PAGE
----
incredible, but is most excellent for to make bolles and dishes, not
being subject to cracke or leake." The Romans used this wood for
their chariots, and it actually rivals steel in strength and in
ability to resist strain. In the early days in this country, when
metal was scarce, the wood of the Hornbeam was used for rake teeth,
levers, mallets, and particularly for the beams of ox-yokes, just as
the Romans used it. Its chief use now is for tool-handles and mallets.
Linden: Better known, commercially, as Basswood. Is light, soft,
seasons excellently, and is even-grained and tough. Is used for a wide
variety of purposes, among which may be named: woodenware, furniture,
pails, kegs, trunks, backing for finer woods used as veneers, boxes,
crates, excelsior, and pulp.
Locust: Both the Black and Yellow Locusts are very heavy, strong, and
durable. Locust wood is widely used for fence-posts and is excellent
fuel. It is, therefore, in addition to its beauty, a very desirable
tree for the wood-lot. Most of the insulator pins used by telephone
and telegraph companies are made from it. During the World War large
quantities of Locust wood were used in connection with the building of
the wooden ships, being made into what are called "treenails",
i.e., wooden pegs and spikes, used instead of metal nails in wooden
Maple: Of the many varieties of maple, the kind the that furnished the
delicious syrup for the breakfast-cakes also ranks first in the value
of its wood. It is close-grained, hard, strong, and tough, and takes a
beautiful satiny polish. It is used in not less than 500 articles of
commerce, including furniture, flooring, cabinets, tool and broom
handles, bedsteads, dressers and other bedroom furniture, writing-desks,
and so on. The wood is white at first but takes on a rosy hue after
exposure to the light. The most prized form is what is known as "bird's-eye"
Maple, from the queer little eye-like shapes which sometimes result
from a peculiar twisting about of the fibres.
The Red Maple occasionally produces a variety of these markings, is
then known as "curled" Maple, and commands a premium. It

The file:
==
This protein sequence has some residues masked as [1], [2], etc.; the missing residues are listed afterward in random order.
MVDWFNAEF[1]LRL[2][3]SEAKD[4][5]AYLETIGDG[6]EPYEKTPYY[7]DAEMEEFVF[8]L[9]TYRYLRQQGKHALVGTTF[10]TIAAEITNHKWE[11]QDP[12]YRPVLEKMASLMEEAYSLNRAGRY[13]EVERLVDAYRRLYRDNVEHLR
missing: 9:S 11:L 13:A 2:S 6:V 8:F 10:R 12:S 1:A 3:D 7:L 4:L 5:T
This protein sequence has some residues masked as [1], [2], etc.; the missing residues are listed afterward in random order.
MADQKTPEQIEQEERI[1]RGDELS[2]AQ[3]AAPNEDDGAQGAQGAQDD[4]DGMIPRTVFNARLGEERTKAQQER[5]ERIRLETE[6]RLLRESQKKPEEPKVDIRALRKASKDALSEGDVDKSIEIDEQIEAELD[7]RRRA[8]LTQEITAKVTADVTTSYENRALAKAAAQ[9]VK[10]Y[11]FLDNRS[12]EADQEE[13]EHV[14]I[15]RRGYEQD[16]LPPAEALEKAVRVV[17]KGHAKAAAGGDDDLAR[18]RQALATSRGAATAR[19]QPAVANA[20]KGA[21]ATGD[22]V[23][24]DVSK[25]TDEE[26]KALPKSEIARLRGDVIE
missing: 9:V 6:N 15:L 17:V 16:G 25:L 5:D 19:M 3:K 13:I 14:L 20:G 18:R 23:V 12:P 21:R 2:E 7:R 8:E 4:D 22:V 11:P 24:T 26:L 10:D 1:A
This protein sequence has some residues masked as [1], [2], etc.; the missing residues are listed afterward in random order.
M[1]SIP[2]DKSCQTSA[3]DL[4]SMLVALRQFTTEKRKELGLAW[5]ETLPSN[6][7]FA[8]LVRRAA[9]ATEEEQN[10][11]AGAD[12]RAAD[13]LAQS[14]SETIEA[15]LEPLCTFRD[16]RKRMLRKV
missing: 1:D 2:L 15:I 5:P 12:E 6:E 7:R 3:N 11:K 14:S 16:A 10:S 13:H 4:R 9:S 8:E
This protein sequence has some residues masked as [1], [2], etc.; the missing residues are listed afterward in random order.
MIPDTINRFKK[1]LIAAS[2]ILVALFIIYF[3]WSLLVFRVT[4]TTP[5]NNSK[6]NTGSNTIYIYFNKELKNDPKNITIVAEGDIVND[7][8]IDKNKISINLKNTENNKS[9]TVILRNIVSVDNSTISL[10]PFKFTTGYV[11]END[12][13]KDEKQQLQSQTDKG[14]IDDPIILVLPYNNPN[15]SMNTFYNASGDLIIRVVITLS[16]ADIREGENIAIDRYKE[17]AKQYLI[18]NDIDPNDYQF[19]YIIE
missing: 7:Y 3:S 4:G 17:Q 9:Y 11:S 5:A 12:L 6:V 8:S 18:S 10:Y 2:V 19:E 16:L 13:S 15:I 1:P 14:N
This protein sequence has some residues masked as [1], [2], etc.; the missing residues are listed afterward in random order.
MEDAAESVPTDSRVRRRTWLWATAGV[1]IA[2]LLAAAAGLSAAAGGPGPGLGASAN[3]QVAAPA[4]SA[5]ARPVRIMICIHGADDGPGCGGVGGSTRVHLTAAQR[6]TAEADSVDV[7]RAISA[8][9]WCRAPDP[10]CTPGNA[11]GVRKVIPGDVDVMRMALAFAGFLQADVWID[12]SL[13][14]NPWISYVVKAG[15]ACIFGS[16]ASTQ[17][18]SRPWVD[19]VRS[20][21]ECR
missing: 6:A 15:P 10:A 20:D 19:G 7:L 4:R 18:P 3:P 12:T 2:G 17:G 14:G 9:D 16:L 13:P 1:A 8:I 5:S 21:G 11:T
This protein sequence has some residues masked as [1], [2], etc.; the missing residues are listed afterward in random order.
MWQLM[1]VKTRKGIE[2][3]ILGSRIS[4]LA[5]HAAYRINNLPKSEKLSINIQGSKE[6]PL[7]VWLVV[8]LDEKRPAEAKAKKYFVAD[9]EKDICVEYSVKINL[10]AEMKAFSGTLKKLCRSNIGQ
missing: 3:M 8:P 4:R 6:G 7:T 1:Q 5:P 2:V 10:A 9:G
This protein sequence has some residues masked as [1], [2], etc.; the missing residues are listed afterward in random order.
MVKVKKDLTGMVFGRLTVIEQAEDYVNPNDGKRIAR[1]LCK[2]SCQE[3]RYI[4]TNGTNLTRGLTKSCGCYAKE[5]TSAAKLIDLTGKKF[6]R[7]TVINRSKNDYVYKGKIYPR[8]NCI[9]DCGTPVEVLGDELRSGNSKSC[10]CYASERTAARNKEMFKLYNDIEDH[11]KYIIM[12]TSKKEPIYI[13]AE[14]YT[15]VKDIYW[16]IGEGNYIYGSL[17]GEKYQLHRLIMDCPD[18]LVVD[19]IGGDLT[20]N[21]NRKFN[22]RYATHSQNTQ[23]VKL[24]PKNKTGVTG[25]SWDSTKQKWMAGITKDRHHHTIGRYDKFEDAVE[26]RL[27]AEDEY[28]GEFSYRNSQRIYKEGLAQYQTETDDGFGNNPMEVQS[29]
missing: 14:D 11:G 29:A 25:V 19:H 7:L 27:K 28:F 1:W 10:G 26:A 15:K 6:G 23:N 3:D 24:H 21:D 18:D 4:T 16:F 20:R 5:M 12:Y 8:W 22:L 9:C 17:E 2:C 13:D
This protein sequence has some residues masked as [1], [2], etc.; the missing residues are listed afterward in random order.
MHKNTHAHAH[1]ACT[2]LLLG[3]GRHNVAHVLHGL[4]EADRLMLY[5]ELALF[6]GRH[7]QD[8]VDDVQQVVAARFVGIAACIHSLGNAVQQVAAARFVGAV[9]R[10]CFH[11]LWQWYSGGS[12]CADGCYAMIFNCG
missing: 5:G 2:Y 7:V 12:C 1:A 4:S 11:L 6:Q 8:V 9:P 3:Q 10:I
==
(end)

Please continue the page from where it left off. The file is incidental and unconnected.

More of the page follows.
also sometimes turns out a "bird's-eye" pattern in its
mysterious shop among the fibres. The inner bark is boiled and used in
making a black dye. Owing to the fact that the Red Maple's is an
elastic wood, it is used for oars.
The Silver Maple, which is not nearly so strong as the Sugar or the
Red Maple, is used for pulp, berry-baskets, boxes, and many small
The striped Maple has little commercial value, but, beside being
pretty to look at and furnishing very popular meals for the deer, it
performs the important function of helping to meet the demand for home-grown
whistles in the spring; hence its two other names of Whistlewood and
Box-Elder or Ash-Leaved Maple. Found from New England across Canada to
Alberta and south to Florida, Texas, and Mexico--something like
3,000,000 square miles! Its wood is used for woodenware and pulp.
Before we pass from under the Maples I want to tell you something
about the Sugar-Maple that, as a boy, I always thought almost as
interesting as its syrup and its sugar-cakes. Let there come a cold
northwest wind and frosty nights, the very kind of weather that makes
us draw ourselves down under our coat-collars, and the sap flows best
of all! But during a warm southwest wind it will hardly flow at all.
The sap flow is also a pretty good weather barometer, always checking
up or stopping altogether on the approach of a big storm.
Sycamore-Maple wood is hard and takes a high polish and is much prized
by cabinetmakers. It is also made into bowls and into pattern blocks
for foundries. The knotted roots are converted into wood for inlaying.
Oak: The Oaks are among the most valuable of all lumber trees; and
among the Oaks, the White Oak is the most prized. Its special virtues
are that it is hard, strong, durable, seasons well, and takes a
beautiful polish. Its principal uses are for furniture, veneers,
flooring, cabinetwork, ties, and ship timber. Other Oaks used for the
same purpose are Post, Burr, Rock, Swamp White, Cow, and Live Oaks.
The Red Oak is used for somewhat the same purposes but is not as hard,
strong, or durable. This is also true of other Oaks known as Red Oaks--the
Scarlet, Pin, Black, Spanish, and Water Oaks.